Jun'ichirō Tanizaki


Born
in Nihonbashi,Tokyo, Japan
July 24, 1886

Died
July 30, 1965

Genre

Influences


Jun'ichirō Tanizaki (谷崎 潤一郎) was a Japanese author, and one of the major writers of modern Japanese literature, perhaps the most popular Japanese novelist after Natsume Sōseki.

Some of his works present a rather shocking world of sexuality and destructive erotic obsessions; others, less sensational, subtly portray the dynamics of family life in the context of the rapid changes in 20th-century Japanese society.

Frequently his stories are narrated in the context of a search for cultural identity in which constructions of "the West" and "Japanese tradition" are juxtaposed. The results are complex, ironic, demure, and provocative.
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Average rating: 3.84 · 53,183 ratings · 5,560 reviews · 314 distinct worksSimilar authors
In Praise of Shadows

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4.09 avg rating — 14,518 ratings — published 1933 — 119 editions
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The Makioka Sisters

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4.04 avg rating — 7,074 ratings — published 1948 — 4 editions
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Naomi

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3.69 avg rating — 5,421 ratings — published 1924 — 63 editions
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Some Prefer Nettles

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3.62 avg rating — 3,540 ratings — published 1928 — 50 editions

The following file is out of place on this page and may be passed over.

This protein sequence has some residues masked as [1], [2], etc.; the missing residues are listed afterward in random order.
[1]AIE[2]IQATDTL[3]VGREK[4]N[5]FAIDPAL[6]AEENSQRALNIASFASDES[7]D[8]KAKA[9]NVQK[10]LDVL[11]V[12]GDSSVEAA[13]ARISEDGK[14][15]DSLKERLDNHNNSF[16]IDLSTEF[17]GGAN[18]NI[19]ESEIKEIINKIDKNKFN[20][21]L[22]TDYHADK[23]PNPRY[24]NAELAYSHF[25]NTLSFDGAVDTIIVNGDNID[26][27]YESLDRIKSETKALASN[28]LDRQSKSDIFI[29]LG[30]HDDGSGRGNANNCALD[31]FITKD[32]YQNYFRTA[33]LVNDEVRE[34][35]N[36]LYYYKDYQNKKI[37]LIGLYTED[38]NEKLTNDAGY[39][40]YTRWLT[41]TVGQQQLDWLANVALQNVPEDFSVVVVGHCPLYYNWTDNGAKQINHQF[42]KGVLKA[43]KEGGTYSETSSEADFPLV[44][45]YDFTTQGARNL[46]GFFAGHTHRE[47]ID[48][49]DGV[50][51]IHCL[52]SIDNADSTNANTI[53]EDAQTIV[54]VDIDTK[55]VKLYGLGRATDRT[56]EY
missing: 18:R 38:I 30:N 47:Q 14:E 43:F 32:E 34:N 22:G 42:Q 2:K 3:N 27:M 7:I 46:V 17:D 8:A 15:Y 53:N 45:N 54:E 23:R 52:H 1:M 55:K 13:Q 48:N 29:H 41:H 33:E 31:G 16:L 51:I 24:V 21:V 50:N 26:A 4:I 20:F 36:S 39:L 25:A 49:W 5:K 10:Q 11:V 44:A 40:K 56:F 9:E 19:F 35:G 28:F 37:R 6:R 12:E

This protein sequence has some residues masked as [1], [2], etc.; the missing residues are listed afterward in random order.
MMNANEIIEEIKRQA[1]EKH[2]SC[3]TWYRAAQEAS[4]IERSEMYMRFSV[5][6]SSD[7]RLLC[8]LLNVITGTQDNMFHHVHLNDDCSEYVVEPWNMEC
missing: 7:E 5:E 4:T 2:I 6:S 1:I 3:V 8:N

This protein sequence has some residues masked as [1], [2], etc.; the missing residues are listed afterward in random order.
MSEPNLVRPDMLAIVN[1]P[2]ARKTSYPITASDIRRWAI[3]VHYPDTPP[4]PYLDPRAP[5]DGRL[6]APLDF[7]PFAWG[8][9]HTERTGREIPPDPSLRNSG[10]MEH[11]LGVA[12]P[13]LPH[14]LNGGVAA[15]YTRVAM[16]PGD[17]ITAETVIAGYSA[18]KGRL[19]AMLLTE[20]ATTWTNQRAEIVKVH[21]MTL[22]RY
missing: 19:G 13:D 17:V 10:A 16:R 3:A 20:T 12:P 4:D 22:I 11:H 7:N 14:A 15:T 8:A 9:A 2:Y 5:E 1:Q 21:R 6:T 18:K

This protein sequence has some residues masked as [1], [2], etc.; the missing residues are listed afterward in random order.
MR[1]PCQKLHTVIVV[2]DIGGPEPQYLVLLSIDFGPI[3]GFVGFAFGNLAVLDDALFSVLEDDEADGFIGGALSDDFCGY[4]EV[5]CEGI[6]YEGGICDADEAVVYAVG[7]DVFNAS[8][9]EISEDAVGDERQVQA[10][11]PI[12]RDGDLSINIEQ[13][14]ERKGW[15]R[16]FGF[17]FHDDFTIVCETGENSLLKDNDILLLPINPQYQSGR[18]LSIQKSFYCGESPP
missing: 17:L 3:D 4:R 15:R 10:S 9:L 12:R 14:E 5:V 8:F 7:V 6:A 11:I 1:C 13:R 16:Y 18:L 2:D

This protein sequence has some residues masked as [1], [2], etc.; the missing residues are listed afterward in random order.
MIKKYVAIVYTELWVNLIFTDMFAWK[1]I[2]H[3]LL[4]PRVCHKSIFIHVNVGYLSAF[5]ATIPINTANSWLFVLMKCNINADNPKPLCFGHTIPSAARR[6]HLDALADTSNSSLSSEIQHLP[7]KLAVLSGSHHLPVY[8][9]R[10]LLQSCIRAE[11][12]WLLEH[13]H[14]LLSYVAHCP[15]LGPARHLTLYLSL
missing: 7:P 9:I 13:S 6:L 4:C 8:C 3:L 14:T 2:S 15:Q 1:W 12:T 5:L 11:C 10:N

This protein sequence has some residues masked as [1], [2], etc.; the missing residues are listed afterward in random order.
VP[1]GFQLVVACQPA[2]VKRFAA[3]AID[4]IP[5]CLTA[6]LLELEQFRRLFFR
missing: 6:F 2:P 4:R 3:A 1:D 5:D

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The Key

3.58 avg rating — 4,738 ratings — published 1956 — 101 editions
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Seven Japanese Tales

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3.84 avg rating — 1,697 ratings — published 1963 — 23 editions
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Diary of a Mad Old Man

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3.50 avg rating — 2,607 ratings — published 1961 — 57 editions
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Quicksand

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3.66 avg rating — 2,529 ratings — published 1928 — 42 editions
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A Cat, a Man, and Two Women

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3.76 avg rating — 2,907 ratings — published 1936 — 32 editions
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Devils in Daylight

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3.78 avg rating — 688 ratings — published 1918 — 8 editions
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More books by Jun'ichirō Tanizaki…
“Were it not for shadows, there would be no beauty.”
Jun'ichirō Tanizaki, In Praise of Shadows

“The older we get the more we seem to think that everything was better in the past.”
Jun'ichirō Tanizaki

“Whenever I see the alcove of a tastefully built Japanese room, I marvel at our comprehension of the secrets of shadows, our sensitive use of shadow and light. For the beauty of the alcove is not the work of some clever device. An empty space is marked off with plain wood and plain walls, so that the light drawn into its forms dim shadows within emptiness. There is nothing more. And yet, when we gaze into the darkness that gathers behind the crossbeam, around the flower vase, beneath the shelves, though we know perfectly well it is mere shadow, we are overcome with the feeling that in this small corner of the atmosphere there reigns complete and utter silence; that here in the darkness immutable tranquility holds sway.”
Junichiro Tanizaki, In Praise of Shadows

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